temp = 98.3
  print "Your temperature is " + temp.to_s + " Fahrenheit. "
  puts "I think you're okay."
  temp += 0.1
end while temp < 98.6

In the above example, is everything between begin and end a block?

I'm still confused what a block is.

If you can't call it a block, what would you call that chunk of code between begin and end? Is it ok to call it a chunk?


Block has a special meaning in Ruby. According to Matz, Ruby's creator, you can look at a block as a nameless function - typically something that can be yielded into, and which may also take parameters.

You may see the following kind of disamiguation when describing Ruby syntax:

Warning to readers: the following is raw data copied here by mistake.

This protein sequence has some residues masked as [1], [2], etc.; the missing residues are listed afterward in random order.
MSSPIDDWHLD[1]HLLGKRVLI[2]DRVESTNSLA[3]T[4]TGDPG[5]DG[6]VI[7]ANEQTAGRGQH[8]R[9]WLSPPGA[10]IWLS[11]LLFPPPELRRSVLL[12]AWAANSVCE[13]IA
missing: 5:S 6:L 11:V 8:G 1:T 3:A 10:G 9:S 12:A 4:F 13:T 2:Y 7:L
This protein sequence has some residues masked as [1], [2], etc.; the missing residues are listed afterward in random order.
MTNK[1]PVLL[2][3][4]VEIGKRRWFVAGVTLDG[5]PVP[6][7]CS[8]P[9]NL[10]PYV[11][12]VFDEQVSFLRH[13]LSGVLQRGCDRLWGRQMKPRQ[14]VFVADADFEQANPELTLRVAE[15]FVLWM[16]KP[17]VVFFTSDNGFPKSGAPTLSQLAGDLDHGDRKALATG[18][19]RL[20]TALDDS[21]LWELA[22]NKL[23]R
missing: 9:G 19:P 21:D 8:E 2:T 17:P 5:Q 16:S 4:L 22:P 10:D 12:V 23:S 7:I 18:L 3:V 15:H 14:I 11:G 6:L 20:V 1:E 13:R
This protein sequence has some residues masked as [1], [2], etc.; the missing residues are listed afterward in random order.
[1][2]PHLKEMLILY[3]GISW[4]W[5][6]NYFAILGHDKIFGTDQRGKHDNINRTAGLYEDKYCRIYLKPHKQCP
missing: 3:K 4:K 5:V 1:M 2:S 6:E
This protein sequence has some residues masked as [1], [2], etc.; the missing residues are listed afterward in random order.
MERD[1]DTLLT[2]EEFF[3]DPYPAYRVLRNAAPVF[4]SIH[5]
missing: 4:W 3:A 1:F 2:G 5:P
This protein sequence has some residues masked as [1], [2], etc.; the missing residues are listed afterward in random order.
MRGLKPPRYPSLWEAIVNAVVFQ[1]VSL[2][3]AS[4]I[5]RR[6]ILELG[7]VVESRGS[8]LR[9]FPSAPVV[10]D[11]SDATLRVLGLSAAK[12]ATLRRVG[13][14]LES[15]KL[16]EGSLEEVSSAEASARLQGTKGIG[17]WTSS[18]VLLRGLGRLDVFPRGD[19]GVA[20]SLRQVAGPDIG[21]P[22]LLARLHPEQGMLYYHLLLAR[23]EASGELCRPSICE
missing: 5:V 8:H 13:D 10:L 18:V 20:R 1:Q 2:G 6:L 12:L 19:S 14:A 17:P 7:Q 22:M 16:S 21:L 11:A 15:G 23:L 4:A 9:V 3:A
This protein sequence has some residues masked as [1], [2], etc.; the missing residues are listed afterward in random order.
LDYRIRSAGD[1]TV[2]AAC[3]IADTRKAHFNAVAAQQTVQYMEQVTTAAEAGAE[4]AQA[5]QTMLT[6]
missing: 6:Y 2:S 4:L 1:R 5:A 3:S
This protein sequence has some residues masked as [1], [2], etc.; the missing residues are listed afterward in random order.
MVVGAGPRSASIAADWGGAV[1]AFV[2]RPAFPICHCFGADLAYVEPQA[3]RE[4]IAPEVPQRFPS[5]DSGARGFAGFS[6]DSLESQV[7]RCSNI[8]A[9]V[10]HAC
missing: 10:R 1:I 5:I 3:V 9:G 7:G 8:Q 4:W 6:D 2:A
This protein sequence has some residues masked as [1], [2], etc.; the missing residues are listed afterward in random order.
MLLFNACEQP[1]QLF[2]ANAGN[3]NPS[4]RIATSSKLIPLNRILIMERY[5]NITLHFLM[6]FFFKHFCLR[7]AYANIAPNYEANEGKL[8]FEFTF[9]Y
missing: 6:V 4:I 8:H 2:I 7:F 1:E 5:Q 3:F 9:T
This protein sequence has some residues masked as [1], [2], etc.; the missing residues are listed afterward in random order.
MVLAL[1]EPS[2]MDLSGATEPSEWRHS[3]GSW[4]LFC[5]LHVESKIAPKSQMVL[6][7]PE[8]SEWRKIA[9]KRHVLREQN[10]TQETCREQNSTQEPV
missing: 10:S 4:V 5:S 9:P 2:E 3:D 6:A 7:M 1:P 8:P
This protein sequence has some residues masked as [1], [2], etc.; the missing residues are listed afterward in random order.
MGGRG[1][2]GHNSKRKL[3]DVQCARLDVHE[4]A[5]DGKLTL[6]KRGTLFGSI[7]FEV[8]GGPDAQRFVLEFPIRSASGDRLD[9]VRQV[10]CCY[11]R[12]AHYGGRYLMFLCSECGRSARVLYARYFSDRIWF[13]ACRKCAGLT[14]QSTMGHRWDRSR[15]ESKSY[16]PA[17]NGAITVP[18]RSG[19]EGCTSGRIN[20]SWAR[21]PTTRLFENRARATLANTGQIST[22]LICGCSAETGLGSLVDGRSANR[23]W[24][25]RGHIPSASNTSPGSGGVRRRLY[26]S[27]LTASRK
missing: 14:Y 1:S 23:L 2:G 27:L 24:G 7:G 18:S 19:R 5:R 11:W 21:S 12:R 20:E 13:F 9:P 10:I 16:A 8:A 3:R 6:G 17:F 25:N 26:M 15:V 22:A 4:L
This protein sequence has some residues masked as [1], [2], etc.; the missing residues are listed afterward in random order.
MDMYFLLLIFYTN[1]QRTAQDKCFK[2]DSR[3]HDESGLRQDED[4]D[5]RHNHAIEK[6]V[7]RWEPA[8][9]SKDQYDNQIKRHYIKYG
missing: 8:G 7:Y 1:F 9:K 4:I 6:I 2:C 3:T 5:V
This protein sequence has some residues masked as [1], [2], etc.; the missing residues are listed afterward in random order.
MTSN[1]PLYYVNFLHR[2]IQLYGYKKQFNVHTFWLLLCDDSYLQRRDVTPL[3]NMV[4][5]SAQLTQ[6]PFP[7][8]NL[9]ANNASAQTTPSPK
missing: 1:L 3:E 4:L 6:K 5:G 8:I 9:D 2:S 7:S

• begin...end (what is called block in other languages) may sometimes be referred to simply as what it is, i.e. an expression (which may in turn contain other expressions - an expression is simply something that has a return value) in Ruby. Some references will still call it a begin/end block, or a code block, adding somewhat to the confusion
  • do...end or {...} will always be referred to as a block in Ruby

For examples, peruse the the Ruby syntax man page, e.g.

begin expression end
expression while expression
loop block

For further reading, see:

|improve this answer|||||

begin/end are strictly control flow, not blocks.

  puts "hi"
# => "hi"

The code runs immediately. If it was a block, it would have to been called somehow in order for the code in it to run, as in this example:

def a_method; end
a_method { puts "hi" }
# nothing..

def a_method

a_method { puts "Hi!" }
# => "Hi!"
|improve this answer|||||

Your Answer

By clicking “Post Your Answer”, you agree to our terms of service, privacy policy and cookie policy